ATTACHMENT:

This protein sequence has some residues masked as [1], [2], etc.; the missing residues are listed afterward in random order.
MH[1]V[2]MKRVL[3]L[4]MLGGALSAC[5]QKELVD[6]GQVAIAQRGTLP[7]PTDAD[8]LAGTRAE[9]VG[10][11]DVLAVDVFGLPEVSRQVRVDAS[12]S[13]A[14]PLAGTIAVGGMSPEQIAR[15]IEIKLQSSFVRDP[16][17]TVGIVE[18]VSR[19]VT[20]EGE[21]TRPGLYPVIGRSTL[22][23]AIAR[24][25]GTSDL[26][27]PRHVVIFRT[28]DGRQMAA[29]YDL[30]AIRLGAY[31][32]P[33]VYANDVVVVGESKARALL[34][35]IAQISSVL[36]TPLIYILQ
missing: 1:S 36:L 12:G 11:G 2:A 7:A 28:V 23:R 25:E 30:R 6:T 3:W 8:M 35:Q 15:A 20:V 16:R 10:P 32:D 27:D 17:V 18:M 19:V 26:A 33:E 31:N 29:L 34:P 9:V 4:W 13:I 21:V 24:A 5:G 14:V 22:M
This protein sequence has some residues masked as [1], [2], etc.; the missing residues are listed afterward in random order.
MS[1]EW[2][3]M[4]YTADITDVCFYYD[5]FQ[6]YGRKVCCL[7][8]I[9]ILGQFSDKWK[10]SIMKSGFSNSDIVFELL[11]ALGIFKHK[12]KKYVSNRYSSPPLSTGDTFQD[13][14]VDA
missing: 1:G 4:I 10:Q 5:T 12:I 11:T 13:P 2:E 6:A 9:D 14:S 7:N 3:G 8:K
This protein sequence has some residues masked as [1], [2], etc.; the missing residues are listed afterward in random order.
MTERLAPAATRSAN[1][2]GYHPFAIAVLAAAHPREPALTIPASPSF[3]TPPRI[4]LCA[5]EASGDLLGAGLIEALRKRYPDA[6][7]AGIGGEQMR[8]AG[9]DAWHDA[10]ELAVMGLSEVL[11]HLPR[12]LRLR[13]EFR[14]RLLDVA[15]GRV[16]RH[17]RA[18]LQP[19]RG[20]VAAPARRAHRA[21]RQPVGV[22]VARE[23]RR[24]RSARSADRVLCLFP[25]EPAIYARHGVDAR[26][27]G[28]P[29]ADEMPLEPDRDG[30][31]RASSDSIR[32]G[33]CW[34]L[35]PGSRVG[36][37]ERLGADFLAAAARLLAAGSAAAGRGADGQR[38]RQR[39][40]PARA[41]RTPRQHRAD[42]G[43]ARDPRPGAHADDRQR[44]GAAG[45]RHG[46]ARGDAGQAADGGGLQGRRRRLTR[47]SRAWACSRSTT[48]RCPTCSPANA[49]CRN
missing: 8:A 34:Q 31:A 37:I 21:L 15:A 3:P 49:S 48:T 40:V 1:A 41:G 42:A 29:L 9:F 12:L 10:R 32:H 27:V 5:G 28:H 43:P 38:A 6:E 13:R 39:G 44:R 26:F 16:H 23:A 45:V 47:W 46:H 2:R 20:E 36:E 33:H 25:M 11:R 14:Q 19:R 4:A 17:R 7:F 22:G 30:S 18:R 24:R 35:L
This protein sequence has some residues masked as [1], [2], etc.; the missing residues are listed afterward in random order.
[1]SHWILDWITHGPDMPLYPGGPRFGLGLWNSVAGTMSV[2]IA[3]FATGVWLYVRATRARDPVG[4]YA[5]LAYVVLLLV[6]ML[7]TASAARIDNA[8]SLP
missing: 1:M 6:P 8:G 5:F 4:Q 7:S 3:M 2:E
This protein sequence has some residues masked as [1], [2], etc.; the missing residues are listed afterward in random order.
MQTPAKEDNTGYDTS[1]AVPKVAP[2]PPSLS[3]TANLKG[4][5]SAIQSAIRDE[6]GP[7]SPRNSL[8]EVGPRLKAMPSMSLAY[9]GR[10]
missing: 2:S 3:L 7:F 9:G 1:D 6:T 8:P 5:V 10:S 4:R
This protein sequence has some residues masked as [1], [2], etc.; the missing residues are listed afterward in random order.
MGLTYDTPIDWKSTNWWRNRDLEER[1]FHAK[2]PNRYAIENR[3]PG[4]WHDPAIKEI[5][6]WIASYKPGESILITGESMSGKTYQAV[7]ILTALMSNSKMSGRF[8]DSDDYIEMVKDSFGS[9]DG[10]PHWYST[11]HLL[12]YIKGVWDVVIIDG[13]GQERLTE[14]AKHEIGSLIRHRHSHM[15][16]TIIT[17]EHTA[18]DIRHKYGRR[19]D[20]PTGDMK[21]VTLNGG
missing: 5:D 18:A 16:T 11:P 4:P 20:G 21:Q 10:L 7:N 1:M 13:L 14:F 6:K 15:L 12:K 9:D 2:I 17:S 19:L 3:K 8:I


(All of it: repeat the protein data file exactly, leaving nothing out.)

This protein sequence has some residues masked as [1], [2], etc.; the missing residues are listed afterward in random order.
MH[1]V[2]MKRVL[3]L[4]MLGGALSAC[5]QKELVD[6]GQVAIAQRGTLP[7]PTDAD[8]LAGTRAE[9]VG[10][11]DVLAVDVFGLPEVSRQVRVDAS[12]S[13]A[14]PLAGTIAVGGMSPEQIAR[15]IEIKLQSSFVRDP[16][17]TVGIVE[18]VSR[19]VT[20]EGE[21]TRPGLYPVIGRSTL[22][23]AIAR[24][25]GTSDL[26][27]PRHVVIFRT[28]DGRQMAA[29]YDL[30]AIRLGAY[31][32]P[33]VYANDVVVVGESKARALL[34][35]IAQISSVL[36]TPLIYILQ
missing: 1:S 36:L 12:G 11:G 2:A 7:A 28:V 23:R 25:E 30:R 6:T 3:W 8:M 35:Q 15:A 20:V 16:R 10:P 32:D 27:D 17:V 18:M 19:V 26:A 33:E 31:N 29:L 34:P 9:V 4:W 13:I 21:V 24:A 5:G 14:V 22:M
This protein sequence has some residues masked as [1], [2], etc.; the missing residues are listed afterward in random order.
MS[1]EW[2][3]M[4]YTADITDVCFYYD[5]FQ[6]YGRKVCCL[7][8]I[9]ILGQFSDKWK[10]SIMKSGFSNSDIVFELL[11]ALGIFKHK[12]KKYVSNRYSSPPLSTGDTFQD[13][14]VDA
missing: 1:G 4:I 10:Q 5:T 12:I 11:T 13:P 2:E 6:A 9:D 14:S 7:N 3:G 8:K
This protein sequence has some residues masked as [1], [2], etc.; the missing residues are listed afterward in random order.
MTERLAPAATRSAN[1][2]GYHPFAIAVLAAAHPREPALTIPASPSF[3]TPPRI[4]LCA[5]EASGDLLGAGLIEALRKRYPDA[6][7]AGIGGEQMR[8]AG[9]DAWHDA[10]ELAVMGLSEVL[11]HLPR[12]LRLR[13]EFR[14]RLLDVA[15]GRV[16]RH[17]RA[18]LQP[19]RG[20]VAAPARRAHRA[21]RQPVGV[22]VARE[23]RR[24]RSARSADRVLCLFP[25]EPAIYARHGVDAR[26][27]G[28]P[29]ADEMPLEPDRDG[30][31]RASSDSIR[32]G[33]CW[34]L[35]PGSRVG[36][37]ERLGADFLAAAARLLAAGSAAAGRGADGQR[38]RQR[39][40]PARA[41]RTPRQHRAD[42]G[43]ARDPRPGAHADDRQR[44]GAAG[45]RHG[46]ARGDAGQAADGGGLQGRRRRLTR[47]SRAWACSRSTT[48]RCPTCSPANA[49]CRN
missing: 8:A 34:Q 31:A 37:I 21:L 15:A 3:P 49:S 48:T 40:V 1:A 41:G 42:A 29:L 9:F 12:L 10:R 32:H 27:V 5:G 28:H 43:P 38:A 6:E 13:R 39:G 44:R 26:F 16:H 23:A 45:V 47:W 46:H 2:R 20:E 36:E 33:H 25:M 11:R 14:Q 19:R 4:A 17:R 7:F 22:G 30:S 18:R 24:R 35:L
This protein sequence has some residues masked as [1], [2], etc.; the missing residues are listed afterward in random order.
[1]SHWILDWITHGPDMPLYPGGPRFGLGLWNSVAGTMSV[2]IA[3]FATGVWLYVRATRARDPVG[4]YA[5]LAYVVLLLV[6]ML[7]TASAARIDNA[8]SLP
missing: 1:M 6:P 8:G 5:F 4:Q 7:S 3:M 2:E
This protein sequence has some residues masked as [1], [2], etc.; the missing residues are listed afterward in random order.
MQTPAKEDNTGYDTS[1]AVPKVAP[2]PPSLS[3]TANLKG[4][5]SAIQSAIRDE[6]GP[7]SPRNSL[8]EVGPRLKAMPSMSLAY[9]GR[10]
missing: 2:S 3:L 7:F 9:G 1:D 6:T 8:P 5:V 10:S 4:R
This protein sequence has some residues masked as [1], [2], etc.; the missing residues are listed afterward in random order.
MGLTYDTPIDWKSTNWWRNRDLEER[1]FHAK[2]PNRYAIENR[3]PG[4]WHDPAIKEI[5][6]WIASYKPGESILITGESMSGKTYQAV[7]ILTALMSNSKMSGRF[8]DSDDYIEMVKDSFGS[9]DG[10]PHWYST[11]HLL[12]YIKGVWDVVIIDG[13]GQERLTE[14]AKHEIGSLIRHRHSHM[15][16]TIIT[17]EHTA[18]DIRHKYGRR[19]D[20]PTGDMK[21]VTLNGG
missing: 5:D 18:A 16:T 11:P 4:P 20:G 21:Q 10:L 7:N 1:M 13:L 14:F 6:K 15:L 12:K 9:D 2:I 17:S 19:L 3:K 8:I